Urban Centers and Climate Change: Implications from the IPCC’s New Report

By Shaina Kandel

Shaina Kandel is pursuing an MBA in Sustainable Management at the Presidio Graduate School in San Francisco. She has a background in Organizational Development and Healthcare Consulting. She is passionate about creating sustainable food systems and improving the health and wellbeing of our communities.

Apr 22, 2014 | Smart Cities | 0 comments


Who will you meet?

Cities are innovating, companies are pivoting, and start-ups are growing. Like you, every urban practitioner has a remarkable story of insight and challenge from the past year.

Meet these peers and discuss the future of cities in the new Meeting of the Minds Executive Cohort Program. Replace boring virtual summits with facilitated, online, small-group discussions where you can make real connections with extraordinary, like-minded people.


 

Photo credits: IPCC

On March 31st, 2014, the Intergovernmental Panel on Climate Change (IPCC) released the second of three reports providing the most up-to-date scientific knowledge on climate change. The message of this behemoth effort from the international scientific community is as clear as the first line of the report, “Human interference with the climate system is occurring, and climate change poses risks for human and natural systems.” Although brimming with precisely gathered data points and conservative predictions, the true focus of the second report is empowering human action. As IPCC chair Rajendra Pachauri puts it, “The one message that comes out of this is the world has to adapt and the world has to mitigate,” as quoted by The Guardian.

Implications for Urban Environments

Chapter eight of the second report is devoted entirely to the implications of climate change on urban areas. Urban centers house more than half of the world’s population. Only 0.51% of global land surface is covered by cities. However, ecologically, the requirements of cities have decreased global natural land from 70% to 50% placing a large strain on the ecosystems that support human consumption in cities. Additionally, human activity in urban areas has a direct influence on the immediate microclimate. If we continue urbanization at this rate, projections show that the amount of global urban land will triple by 2030. Given this context, the report lays out the risks posed to our current global urban population.

The key risks of climate change for urban centers around the globe include rising sea levels, storm surges, heat stress, and water scarcity. Since cities around the globe are so diverse in terms of life expectancy, resource dependency, average income, etc., it is impossible to create a one-size-fits-all recommendation for urban climate change risk mitigation. The IPCC has plotted cities against four categories that assess their adaptability: local government capacity, the proportion of residents with access to risk-reducing infrastructure and services, the proportion living in buildings up to health and safety codes, and the levels of risk from climate change’s direct and indirect impacts.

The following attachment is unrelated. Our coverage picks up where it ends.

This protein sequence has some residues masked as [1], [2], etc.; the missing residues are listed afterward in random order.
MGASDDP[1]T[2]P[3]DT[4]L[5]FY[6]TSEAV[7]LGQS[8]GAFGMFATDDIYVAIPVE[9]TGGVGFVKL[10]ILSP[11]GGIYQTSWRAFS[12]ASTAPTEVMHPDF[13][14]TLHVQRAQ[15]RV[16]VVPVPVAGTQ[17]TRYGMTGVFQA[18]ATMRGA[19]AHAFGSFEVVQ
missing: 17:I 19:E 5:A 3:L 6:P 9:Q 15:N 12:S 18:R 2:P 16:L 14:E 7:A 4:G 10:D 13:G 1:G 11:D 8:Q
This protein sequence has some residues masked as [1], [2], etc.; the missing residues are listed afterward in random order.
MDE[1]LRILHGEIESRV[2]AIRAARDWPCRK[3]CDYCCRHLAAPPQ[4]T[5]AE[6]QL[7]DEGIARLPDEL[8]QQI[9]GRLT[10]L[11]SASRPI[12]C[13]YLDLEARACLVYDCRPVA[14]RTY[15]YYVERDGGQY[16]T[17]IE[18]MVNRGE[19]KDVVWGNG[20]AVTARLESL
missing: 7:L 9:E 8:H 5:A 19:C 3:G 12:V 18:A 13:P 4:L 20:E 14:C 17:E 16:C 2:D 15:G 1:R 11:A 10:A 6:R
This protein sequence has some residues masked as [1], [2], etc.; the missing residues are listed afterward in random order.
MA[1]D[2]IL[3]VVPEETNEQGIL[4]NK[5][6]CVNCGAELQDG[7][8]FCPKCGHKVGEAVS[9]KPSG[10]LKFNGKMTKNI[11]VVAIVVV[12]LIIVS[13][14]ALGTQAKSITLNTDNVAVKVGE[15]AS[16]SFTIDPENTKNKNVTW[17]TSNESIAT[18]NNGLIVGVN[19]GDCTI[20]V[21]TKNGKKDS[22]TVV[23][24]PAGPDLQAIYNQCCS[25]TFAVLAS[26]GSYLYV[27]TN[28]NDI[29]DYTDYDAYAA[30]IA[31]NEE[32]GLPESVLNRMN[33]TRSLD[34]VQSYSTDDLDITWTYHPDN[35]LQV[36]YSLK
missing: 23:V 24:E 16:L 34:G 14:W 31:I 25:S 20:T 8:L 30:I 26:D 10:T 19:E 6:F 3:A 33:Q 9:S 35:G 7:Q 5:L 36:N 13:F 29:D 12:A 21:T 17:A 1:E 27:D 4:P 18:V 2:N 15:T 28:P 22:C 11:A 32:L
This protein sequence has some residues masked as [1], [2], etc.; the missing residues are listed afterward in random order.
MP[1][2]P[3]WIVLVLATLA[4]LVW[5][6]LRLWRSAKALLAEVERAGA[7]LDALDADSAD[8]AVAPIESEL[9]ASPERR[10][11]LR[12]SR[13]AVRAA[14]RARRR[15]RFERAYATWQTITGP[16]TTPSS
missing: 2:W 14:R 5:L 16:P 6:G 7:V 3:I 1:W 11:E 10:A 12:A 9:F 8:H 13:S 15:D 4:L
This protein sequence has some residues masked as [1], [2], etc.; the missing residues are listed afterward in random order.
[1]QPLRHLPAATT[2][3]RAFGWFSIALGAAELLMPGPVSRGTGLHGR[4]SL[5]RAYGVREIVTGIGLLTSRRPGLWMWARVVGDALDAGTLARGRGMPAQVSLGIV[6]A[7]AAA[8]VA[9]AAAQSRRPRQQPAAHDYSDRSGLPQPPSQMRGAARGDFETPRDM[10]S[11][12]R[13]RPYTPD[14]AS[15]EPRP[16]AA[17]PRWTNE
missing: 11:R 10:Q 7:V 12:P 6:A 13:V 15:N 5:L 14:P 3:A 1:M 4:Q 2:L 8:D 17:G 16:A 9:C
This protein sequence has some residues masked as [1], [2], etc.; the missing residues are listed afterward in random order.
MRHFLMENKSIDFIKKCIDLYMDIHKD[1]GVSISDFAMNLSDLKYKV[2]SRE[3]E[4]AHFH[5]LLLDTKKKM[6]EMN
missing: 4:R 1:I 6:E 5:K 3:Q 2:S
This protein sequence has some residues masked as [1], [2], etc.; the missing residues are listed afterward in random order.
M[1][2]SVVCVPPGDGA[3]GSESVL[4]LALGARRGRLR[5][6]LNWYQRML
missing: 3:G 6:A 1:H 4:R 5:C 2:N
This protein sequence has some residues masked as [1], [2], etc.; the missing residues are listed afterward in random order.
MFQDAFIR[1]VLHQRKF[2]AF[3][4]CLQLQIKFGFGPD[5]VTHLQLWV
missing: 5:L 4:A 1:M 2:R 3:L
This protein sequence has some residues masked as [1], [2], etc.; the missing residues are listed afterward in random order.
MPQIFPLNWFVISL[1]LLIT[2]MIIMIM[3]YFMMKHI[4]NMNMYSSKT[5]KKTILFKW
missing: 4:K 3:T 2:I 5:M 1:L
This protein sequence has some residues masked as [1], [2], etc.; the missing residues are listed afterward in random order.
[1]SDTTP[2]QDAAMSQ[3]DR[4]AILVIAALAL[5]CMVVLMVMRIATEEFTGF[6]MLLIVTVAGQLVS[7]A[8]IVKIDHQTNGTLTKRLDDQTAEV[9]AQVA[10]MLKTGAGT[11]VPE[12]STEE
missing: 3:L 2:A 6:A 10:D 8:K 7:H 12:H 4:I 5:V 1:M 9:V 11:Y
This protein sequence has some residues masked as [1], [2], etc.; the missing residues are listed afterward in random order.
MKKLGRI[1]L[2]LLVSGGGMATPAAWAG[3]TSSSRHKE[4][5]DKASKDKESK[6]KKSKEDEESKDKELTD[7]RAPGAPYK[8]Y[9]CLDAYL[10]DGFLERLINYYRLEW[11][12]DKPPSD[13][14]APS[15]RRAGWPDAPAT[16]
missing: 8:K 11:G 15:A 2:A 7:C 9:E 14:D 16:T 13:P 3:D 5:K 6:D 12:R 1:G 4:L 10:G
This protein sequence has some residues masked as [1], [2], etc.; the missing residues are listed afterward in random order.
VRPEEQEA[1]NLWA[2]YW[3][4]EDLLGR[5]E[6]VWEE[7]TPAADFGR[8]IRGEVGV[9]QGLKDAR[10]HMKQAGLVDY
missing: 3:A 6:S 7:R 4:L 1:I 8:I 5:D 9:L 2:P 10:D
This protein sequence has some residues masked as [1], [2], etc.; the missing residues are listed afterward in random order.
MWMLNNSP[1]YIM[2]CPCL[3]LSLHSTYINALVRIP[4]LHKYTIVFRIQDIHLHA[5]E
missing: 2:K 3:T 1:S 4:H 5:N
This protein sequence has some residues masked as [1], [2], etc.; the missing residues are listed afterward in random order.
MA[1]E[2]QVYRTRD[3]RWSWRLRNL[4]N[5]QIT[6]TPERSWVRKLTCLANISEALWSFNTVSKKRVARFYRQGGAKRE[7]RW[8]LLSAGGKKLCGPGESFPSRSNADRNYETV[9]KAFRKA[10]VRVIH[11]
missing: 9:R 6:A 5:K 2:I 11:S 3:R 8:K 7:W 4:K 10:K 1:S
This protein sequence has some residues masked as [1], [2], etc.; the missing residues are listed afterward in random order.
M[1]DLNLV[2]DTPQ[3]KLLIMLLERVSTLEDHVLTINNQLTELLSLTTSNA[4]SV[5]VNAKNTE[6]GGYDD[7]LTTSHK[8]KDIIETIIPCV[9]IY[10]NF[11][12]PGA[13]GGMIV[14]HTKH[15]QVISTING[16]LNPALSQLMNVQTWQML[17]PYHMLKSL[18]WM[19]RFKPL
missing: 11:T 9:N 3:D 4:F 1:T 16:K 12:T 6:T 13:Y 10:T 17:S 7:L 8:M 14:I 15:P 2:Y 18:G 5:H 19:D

Photo Credit: IPCC

Photo Credit: IPCC

One key differentiator on how resilient urban areas will be in the face of climate change is the country’s income level. Cities in low- and middle-income countries have lower quality infrastructure in terms of insecure housing, sewers, etc. and fewer public services such as healthcare and emergency services. Because of this, the people and assets located in low- and middle-income urban centers are much more vulnerable to climate change-related events. The International Disaster Database shows that over 95% of deaths from storms and floods between 2000 and 2013 were in low- and middle-income countries.

While the long list of forecasted disasters for urban centers has been heard before, it isn’t inspiring action. Perhaps the list seems too daunting to tackle and causes paralysis or perhaps the investment required to make a difference seems too high. Regardless of the reason, the IPCC outlines some strategies for risk mitigation in urban areas.

Actionable Strategies for Urban Adaptation

Urban Agriculture: The IPCC acknowledged an opportunity for urban food-security through urban and peri-urban agriculture, local markets, and green roofs. These measures can reduce vulnerability for low-income urban dwellers.

Photo Credit: IPCC

Photo Credit: IPCC

Locally Customized Solutions: When you get down to it, the IPCC shows that urban adaptation strategies are most effective when implemented on a local or supra-local level. Early warning systems and post-disaster response measures are most effective when designed for the specific needs of the local community, taking into consideration the age groups, income groups, and groups that may face discrimination.

Increasing Resilience: The IPCC looks at resilience as the system’s capacity to handle climate-change related events through infrastructure and land-use management. The system being interconnected infrastructure, government, institutions, and interdependent sectors. For low-and middle-income cities, this means putting in place basic systems such as piped water, sewers, drains, healthcare, emergency services, and standards for housing quality. For high-income cities, where those provisions are already in place, resilience means adjusting city planning and land-use management to address for new climate-related risks. The IPCC posits that improving resilience hinges on the decisions of urban governments, the demands for change by local citizens, and the cooperation of local institutions.